July 16, 2009 1 Comment
Say we have the following XML:
<root> <para>p1</para> <para>p2</para> <other> <para>p3</para> </other> </root>
The question is, what does the XPath expression
//para return? I originally expected it to select all the
para elements and then return just the first one. In fact, what it returns is
This is because what the expression actually means is, “return all the para elements that are the first child of any element”.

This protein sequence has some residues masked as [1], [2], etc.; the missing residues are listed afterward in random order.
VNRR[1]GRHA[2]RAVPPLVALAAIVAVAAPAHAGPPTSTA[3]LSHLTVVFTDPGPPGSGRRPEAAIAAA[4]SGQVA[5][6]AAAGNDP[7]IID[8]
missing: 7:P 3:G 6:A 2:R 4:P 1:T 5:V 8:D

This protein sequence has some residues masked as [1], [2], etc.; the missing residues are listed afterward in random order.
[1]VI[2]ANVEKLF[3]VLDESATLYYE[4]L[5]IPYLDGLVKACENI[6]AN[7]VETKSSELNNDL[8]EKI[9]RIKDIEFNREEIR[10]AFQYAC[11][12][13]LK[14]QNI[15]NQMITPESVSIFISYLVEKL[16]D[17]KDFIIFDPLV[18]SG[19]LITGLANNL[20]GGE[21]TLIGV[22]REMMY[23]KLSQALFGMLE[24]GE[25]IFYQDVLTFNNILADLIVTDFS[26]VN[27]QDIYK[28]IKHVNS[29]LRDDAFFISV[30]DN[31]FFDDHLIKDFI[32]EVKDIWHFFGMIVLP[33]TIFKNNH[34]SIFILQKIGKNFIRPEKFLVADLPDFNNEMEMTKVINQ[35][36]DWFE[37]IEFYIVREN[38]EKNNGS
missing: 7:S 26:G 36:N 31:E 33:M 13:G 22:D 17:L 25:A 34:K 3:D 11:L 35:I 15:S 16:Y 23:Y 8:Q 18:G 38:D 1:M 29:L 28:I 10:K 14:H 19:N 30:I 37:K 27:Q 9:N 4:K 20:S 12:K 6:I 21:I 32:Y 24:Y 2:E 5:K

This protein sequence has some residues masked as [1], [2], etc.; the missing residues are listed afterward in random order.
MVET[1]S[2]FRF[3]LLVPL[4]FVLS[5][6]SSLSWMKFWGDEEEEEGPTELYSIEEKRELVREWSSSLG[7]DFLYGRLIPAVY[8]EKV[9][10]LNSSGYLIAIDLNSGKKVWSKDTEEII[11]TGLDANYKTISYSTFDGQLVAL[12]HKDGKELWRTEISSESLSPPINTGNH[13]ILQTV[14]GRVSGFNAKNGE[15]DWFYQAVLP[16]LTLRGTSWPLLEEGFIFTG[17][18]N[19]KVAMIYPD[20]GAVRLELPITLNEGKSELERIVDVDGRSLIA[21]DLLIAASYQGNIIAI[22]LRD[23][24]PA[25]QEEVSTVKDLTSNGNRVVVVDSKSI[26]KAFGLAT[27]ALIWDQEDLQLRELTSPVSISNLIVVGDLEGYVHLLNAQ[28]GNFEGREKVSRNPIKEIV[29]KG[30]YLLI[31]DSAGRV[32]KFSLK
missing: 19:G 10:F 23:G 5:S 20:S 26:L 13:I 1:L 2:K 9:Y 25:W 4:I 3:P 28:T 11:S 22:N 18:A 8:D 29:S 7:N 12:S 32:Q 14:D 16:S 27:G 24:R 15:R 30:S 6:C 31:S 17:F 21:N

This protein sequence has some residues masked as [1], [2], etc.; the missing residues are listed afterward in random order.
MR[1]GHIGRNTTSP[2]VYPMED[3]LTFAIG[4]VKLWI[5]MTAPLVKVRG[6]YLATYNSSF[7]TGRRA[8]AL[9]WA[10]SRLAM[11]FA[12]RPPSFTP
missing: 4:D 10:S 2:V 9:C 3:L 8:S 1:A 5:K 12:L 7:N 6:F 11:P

Why is that? According to the XPath specification,
// is actually the abbreviation for
/descendant-or-self::node()/, so that
//para is actually
p3 are the first children of their parents, and
p2 is the second child* of its parent, the nodes returned are
*Assuming we’re ignoring whitespace, of course, which is always a bit of an adventure.
If I really want the first instance of all the
para elements, then I need the expression
/descendant::para. That collects all the
para elements and returns the first one.
A side benefit to this approach is that it forced me to learn how to spell “descendant” correctly.